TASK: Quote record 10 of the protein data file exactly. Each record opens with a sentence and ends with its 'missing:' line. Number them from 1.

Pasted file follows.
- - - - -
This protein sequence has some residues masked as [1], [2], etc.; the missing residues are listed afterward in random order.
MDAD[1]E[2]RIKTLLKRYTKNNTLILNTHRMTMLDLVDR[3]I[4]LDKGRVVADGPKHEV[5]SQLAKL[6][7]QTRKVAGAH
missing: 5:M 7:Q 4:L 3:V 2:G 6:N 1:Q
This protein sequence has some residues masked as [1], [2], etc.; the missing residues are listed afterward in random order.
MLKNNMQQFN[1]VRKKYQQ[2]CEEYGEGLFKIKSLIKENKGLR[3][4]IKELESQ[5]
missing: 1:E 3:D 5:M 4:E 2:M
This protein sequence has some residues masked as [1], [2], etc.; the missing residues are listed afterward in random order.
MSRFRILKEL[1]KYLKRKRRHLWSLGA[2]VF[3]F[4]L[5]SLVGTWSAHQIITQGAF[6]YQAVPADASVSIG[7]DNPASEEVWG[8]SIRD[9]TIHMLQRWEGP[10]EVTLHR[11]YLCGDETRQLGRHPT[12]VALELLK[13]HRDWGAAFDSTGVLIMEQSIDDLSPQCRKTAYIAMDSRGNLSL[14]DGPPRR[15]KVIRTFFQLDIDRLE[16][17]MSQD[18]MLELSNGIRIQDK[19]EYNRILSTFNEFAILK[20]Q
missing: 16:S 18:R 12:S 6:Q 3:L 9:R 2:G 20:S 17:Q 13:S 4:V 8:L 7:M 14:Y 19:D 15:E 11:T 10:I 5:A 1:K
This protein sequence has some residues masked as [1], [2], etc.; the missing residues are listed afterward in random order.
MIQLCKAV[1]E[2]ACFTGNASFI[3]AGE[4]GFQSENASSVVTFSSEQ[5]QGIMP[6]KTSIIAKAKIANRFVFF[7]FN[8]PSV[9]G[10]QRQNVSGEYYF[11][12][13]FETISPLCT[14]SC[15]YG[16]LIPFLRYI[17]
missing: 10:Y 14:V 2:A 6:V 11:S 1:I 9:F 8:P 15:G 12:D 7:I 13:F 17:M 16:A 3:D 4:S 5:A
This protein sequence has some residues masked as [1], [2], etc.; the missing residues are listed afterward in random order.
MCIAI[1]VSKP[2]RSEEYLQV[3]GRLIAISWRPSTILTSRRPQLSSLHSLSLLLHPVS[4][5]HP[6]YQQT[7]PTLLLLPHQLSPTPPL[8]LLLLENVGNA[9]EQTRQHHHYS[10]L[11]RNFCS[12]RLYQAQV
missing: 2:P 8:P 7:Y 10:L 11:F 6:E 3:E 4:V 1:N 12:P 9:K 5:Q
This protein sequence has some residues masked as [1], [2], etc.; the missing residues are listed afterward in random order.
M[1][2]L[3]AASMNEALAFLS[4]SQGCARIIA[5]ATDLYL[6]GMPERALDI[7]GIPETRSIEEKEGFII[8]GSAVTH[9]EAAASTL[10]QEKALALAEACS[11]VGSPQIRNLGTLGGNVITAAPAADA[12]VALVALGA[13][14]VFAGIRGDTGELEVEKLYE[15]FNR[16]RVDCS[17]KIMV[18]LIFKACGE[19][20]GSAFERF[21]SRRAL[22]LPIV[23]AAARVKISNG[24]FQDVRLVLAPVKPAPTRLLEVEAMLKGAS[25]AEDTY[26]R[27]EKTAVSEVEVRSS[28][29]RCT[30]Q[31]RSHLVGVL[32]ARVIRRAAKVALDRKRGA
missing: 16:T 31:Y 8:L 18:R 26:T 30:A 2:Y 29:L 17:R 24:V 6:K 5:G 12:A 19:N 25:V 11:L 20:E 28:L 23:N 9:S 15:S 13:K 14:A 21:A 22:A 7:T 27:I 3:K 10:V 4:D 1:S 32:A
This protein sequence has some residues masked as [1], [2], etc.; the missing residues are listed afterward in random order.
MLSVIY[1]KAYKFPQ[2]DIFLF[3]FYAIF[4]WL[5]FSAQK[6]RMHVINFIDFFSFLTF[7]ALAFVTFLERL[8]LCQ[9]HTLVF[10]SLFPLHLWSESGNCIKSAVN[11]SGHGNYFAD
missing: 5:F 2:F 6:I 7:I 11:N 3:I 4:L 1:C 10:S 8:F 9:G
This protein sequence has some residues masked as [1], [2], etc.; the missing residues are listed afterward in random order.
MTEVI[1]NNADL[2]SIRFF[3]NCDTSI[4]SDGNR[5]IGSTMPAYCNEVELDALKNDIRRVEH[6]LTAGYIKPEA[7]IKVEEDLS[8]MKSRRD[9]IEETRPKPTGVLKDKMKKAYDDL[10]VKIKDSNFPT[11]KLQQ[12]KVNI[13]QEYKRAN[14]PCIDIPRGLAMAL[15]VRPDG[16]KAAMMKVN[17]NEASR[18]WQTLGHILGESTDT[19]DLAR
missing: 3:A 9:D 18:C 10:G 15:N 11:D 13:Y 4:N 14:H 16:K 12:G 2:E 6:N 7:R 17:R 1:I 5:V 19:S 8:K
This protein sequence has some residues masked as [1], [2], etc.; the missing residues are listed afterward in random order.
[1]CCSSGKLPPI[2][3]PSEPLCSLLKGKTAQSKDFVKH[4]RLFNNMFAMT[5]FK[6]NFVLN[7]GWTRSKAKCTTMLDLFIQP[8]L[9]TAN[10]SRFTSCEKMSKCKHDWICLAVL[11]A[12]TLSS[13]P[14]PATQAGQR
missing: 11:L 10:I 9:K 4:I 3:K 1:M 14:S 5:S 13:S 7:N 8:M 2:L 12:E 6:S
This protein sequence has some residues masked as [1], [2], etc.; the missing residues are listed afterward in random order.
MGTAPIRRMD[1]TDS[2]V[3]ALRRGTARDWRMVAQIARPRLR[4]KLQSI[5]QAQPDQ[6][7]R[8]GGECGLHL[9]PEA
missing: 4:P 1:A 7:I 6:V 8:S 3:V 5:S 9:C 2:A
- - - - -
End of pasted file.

This protein sequence has some residues masked as [1], [2], etc.; the missing residues are listed afterward in random order.
MGTAPIRRMD[1]TDS[2]V[3]ALRRGTARDWRMVAQIARPRLR[4]KLQSI[5]QAQPDQ[6][7]R[8]GGECGLHL[9]PEA
missing: 4:P 1:A 7:I 6:V 8:S 3:V 5:S 9:C 2:A